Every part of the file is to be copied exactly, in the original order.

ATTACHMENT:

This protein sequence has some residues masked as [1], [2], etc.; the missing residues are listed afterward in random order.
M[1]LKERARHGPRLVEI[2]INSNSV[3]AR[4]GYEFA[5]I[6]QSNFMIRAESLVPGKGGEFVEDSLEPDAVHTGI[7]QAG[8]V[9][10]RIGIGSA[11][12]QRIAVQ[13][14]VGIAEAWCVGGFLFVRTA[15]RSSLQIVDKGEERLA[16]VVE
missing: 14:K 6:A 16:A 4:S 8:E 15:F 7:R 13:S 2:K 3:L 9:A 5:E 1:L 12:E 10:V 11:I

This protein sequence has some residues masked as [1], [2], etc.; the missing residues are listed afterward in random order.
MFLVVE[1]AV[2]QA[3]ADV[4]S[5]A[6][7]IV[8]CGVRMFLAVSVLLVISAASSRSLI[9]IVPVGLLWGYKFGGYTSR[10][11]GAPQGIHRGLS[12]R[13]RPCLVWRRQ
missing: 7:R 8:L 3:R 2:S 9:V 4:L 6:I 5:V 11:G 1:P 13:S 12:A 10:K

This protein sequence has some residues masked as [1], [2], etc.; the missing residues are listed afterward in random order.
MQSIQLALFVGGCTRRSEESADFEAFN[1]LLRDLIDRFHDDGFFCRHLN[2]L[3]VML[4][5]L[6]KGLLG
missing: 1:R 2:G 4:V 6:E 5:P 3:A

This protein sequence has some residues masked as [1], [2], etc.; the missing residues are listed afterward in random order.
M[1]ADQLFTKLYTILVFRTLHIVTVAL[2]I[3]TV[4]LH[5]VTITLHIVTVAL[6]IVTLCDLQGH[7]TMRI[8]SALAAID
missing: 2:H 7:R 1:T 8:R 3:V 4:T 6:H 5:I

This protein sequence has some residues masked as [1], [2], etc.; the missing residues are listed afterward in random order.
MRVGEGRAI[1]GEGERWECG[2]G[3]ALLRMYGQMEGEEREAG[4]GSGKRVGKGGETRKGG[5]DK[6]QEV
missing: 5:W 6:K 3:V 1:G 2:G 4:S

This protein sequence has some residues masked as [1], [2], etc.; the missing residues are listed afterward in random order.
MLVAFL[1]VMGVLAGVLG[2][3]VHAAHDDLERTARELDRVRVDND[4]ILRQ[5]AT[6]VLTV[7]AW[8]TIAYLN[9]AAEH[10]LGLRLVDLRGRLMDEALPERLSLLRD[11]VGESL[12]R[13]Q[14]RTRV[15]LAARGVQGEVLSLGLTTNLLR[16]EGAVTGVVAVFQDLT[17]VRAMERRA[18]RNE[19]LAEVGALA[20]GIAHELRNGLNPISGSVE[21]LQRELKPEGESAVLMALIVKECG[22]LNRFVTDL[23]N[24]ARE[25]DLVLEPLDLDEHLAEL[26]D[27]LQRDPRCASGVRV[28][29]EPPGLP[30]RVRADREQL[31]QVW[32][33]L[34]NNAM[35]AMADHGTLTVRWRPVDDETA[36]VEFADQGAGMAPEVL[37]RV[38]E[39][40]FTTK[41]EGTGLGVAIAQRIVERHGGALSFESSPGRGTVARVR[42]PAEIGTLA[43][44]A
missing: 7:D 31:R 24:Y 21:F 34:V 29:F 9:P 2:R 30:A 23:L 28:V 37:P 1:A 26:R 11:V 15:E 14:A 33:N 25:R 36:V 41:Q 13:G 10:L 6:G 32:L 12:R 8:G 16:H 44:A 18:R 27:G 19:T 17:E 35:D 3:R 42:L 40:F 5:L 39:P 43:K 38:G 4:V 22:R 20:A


This protein sequence has some residues masked as [1], [2], etc.; the missing residues are listed afterward in random order.
M[1]LKERARHGPRLVEI[2]INSNSV[3]AR[4]GYEFA[5]I[6]QSNFMIRAESLVPGKGGEFVEDSLEPDAVHTGI[7]QAG[8]V[9][10]RIGIGSA[11][12]QRIAVQ[13][14]VGIAEAWCVGGFLFVRTA[15]RSSLQIVDKGEERLA[16]VVE
missing: 14:K 6:A 16:A 4:S 8:E 15:F 7:R 13:S 2:K 3:L 9:A 5:E 1:L 12:E 10:V 11:I

This protein sequence has some residues masked as [1], [2], etc.; the missing residues are listed afterward in random order.
MFLVVE[1]AV[2]QA[3]ADV[4]S[5]A[6][7]IV[8]CGVRMFLAVSVLLVISAASSRSLI[9]IVPVGLLWGYKFGGYTSR[10][11]GAPQGIHRGLS[12]R[13]RPCLVWRRQ
missing: 7:R 8:L 3:R 2:S 9:V 4:L 6:I 5:V 11:G 1:P 13:S 12:A 10:K

This protein sequence has some residues masked as [1], [2], etc.; the missing residues are listed afterward in random order.
MQSIQLALFVGGCTRRSEESADFEAFN[1]LLRDLIDRFHDDGFFCRHLN[2]L[3]VML[4][5]L[6]KGLLG
missing: 1:R 2:G 4:V 6:E 5:P 3:A

This protein sequence has some residues masked as [1], [2], etc.; the missing residues are listed afterward in random order.
M[1]ADQLFTKLYTILVFRTLHIVTVAL[2]I[3]TV[4]LH[5]VTITLHIVTVAL[6]IVTLCDLQGH[7]TMRI[8]SALAAID
missing: 2:H 7:R 1:T 8:R 3:V 4:T 6:H 5:I

This protein sequence has some residues masked as [1], [2], etc.; the missing residues are listed afterward in random order.
MRVGEGRAI[1]GEGERWECG[2]G[3]ALLRMYGQMEGEEREAG[4]GSGKRVGKGGETRKGG[5]DK[6]QEV
missing: 5:W 6:K 3:V 1:G 2:G 4:S

This protein sequence has some residues masked as [1], [2], etc.; the missing residues are listed afterward in random order.
MLVAFL[1]VMGVLAGVLG[2][3]VHAAHDDLERTARELDRVRVDND[4]ILRQ[5]AT[6]VLTV[7]AW[8]TIAYLN[9]AAEH[10]LGLRLVDLRGRLMDEALPERLSLLRD[11]VGESL[12]R[13]Q[14]RTRV[15]LAARGVQGEVLSLGLTTNLLR[16]EGAVTGVVAVFQDLT[17]VRAMERRA[18]RNE[19]LAEVGALA[20]GIAHELRNGLNPISGSVE[21]LQRELKPEGESAVLMALIVKECG[22]LNRFVTDL[23]N[24]ARE[25]DLVLEPLDLDEHLAEL[26]D[27]LQRDPRCASGVRV[28][29]EPPGLP[30]RVRADREQL[31]QVW[32][33]L[34]NNAM[35]AMADHGTLTVRWRPVDDETA[36]VEFADQGAGMAPEVL[37]RV[38]E[39][40]FTTK[41]EGTGLGVAIAQRIVERHGGALSFESSPGRGTVARVR[42]PAEIGTLA[43][44]A
missing: 7:D 31:R 24:Y 21:F 34:V 29:F 9:P 2:R 30:A 23:L 28:V 37:P 1:A 26:R 11:V 15:E 14:A 33:N 25:R 36:V 41:Q 13:G 10:L 6:G 32:L 12:R 8:G 16:H 44:A 18:R 27:G 19:T 17:E 35:D 3:R 42:L 40:F 5:L 39:P 43:K 38:G 4:V 22:R 20:A